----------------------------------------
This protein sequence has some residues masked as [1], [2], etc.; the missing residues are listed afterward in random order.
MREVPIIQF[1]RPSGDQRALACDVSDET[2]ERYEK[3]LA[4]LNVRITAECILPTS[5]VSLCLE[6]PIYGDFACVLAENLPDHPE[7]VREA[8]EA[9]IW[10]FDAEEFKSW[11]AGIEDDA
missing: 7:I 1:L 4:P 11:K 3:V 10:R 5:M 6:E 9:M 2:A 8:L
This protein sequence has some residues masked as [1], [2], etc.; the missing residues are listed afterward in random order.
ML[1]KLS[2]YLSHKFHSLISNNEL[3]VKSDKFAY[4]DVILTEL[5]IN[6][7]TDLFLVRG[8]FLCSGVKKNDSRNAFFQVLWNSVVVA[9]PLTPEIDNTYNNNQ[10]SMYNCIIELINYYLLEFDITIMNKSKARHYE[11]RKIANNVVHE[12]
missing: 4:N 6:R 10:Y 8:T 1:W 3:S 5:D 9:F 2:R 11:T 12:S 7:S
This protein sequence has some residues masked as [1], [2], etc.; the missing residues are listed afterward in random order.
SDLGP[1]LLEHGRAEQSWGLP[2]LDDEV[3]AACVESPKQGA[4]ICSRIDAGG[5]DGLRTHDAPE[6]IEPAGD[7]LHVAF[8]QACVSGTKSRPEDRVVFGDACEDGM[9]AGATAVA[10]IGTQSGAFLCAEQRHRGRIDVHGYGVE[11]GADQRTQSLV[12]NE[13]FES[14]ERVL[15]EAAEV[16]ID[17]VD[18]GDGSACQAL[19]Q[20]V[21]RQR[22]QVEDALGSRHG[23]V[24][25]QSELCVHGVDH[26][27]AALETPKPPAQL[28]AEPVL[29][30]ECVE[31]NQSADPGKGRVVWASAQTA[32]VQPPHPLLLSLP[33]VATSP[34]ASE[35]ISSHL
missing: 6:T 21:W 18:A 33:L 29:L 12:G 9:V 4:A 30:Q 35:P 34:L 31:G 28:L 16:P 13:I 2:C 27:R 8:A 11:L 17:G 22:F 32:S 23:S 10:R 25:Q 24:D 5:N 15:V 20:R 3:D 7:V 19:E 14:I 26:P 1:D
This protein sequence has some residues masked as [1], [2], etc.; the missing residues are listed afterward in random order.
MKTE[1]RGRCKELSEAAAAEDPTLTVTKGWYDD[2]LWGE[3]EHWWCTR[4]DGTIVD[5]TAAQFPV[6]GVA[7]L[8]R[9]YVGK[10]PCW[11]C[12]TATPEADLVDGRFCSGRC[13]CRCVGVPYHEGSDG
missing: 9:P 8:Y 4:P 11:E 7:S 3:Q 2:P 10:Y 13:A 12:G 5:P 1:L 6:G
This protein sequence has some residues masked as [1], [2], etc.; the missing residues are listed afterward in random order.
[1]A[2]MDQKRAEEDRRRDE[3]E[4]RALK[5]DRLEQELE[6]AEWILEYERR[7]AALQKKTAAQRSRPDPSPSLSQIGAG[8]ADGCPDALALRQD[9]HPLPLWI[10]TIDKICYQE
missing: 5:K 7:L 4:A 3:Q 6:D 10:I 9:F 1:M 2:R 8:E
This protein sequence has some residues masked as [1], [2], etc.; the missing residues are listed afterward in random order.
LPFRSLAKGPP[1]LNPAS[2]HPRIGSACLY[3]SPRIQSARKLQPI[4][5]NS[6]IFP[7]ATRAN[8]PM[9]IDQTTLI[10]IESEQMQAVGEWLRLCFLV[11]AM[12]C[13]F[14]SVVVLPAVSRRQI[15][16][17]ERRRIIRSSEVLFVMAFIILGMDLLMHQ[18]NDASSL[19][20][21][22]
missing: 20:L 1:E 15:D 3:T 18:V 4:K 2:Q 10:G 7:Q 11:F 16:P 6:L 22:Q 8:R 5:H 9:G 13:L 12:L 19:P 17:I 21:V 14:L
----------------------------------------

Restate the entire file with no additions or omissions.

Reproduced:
This protein sequence has some residues masked as [1], [2], etc.; the missing residues are listed afterward in random order.
MREVPIIQF[1]RPSGDQRALACDVSDET[2]ERYEK[3]LA[4]LNVRITAECILPTS[5]VSLCLE[6]PIYGDFACVLAENLPDHPE[7]VREA[8]EA[9]IW[10]FDAEEFKSW[11]AGIEDDA
missing: 7:I 1:L 4:P 11:K 3:V 10:R 5:M 6:E 9:M 2:A 8:L
This protein sequence has some residues masked as [1], [2], etc.; the missing residues are listed afterward in random order.
ML[1]KLS[2]YLSHKFHSLISNNEL[3]VKSDKFAY[4]DVILTEL[5]IN[6][7]TDLFLVRG[8]FLCSGVKKNDSRNAFFQVLWNSVVVA[9]PLTPEIDNTYNNNQ[10]SMYNCIIELINYYLLEFDITIMNKSKARHYE[11]RKIANNVVHE[12]
missing: 4:N 6:R 10:Y 8:T 1:W 3:S 5:D 9:F 2:R 11:T 12:S 7:S
This protein sequence has some residues masked as [1], [2], etc.; the missing residues are listed afterward in random order.
SDLGP[1]LLEHGRAEQSWGLP[2]LDDEV[3]AACVESPKQGA[4]ICSRIDAGG[5]DGLRTHDAPE[6]IEPAGD[7]LHVAF[8]QACVSGTKSRPEDRVVFGDACEDGM[9]AGATAVA[10]IGTQSGAFLCAEQRHRGRIDVHGYGVE[11]GADQRTQSLV[12]NE[13]FES[14]ERVL[15]EAAEV[16]ID[17]VD[18]GDGSACQAL[19]Q[20]V[21]RQR[22]QVEDALGSRHG[23]V[24][25]QSELCVHGVDH[26][27]AALETPKPPAQL[28]AEPVL[29][30]ECVE[31]NQSADPGKGRVVWASAQTA[32]VQPPHPLLLSLP[33]VATSP[34]ASE[35]ISSHL
missing: 6:T 21:W 18:A 33:L 29:L 12:G 9:V 4:A 30:Q 35:P 34:L 31:G 28:L 16:P 13:I 2:C 27:R 8:A 11:L 17:G 22:F 32:S 23:S 10:R 25:Q 24:D 5:N 15:V 20:R 3:D 7:V 19:E 14:I 26:P 1:D
This protein sequence has some residues masked as [1], [2], etc.; the missing residues are listed afterward in random order.
MKTE[1]RGRCKELSEAAAAEDPTLTVTKGWYDD[2]LWGE[3]EHWWCTR[4]DGTIVD[5]TAAQFPV[6]GVA[7]L[8]R[9]YVGK[10]PCW[11]C[12]TATPEADLVDGRFCSGRC[13]CRCVGVPYHEGSDG
missing: 9:P 8:Y 4:P 11:E 7:S 3:Q 2:P 10:Y 13:A 12:G 5:P 1:L 6:G
This protein sequence has some residues masked as [1], [2], etc.; the missing residues are listed afterward in random order.
[1]A[2]MDQKRAEEDRRRDE[3]E[4]RALK[5]DRLEQELE[6]AEWILEYERR[7]AALQKKTAAQRSRPDPSPSLSQIGAG[8]ADGCPDALALRQD[9]HPLPLWI[10]TIDKICYQE
missing: 5:K 7:L 4:A 3:Q 6:D 10:I 9:F 1:M 2:R 8:E
This protein sequence has some residues masked as [1], [2], etc.; the missing residues are listed afterward in random order.
LPFRSLAKGPP[1]LNPAS[2]HPRIGSACLY[3]SPRIQSARKLQPI[4][5]NS[6]IFP[7]ATRAN[8]PM[9]IDQTTLI[10]IESEQMQAVGEWLRLCFLV[11]AM[12]C[13]F[14]SVVVLPAVSRRQI[15][16][17]ERRRIIRSSEVLFVMAFIILGMDLLMHQ[18]NDASSL[19][20][21][22]
missing: 20:L 1:E 15:D 3:T 18:V 4:K 2:Q 10:G 7:Q 11:F 16:P 6:L 22:Q 8:R 5:H 9:G 13:L 12:L 19:P 17:I 21:V 14:L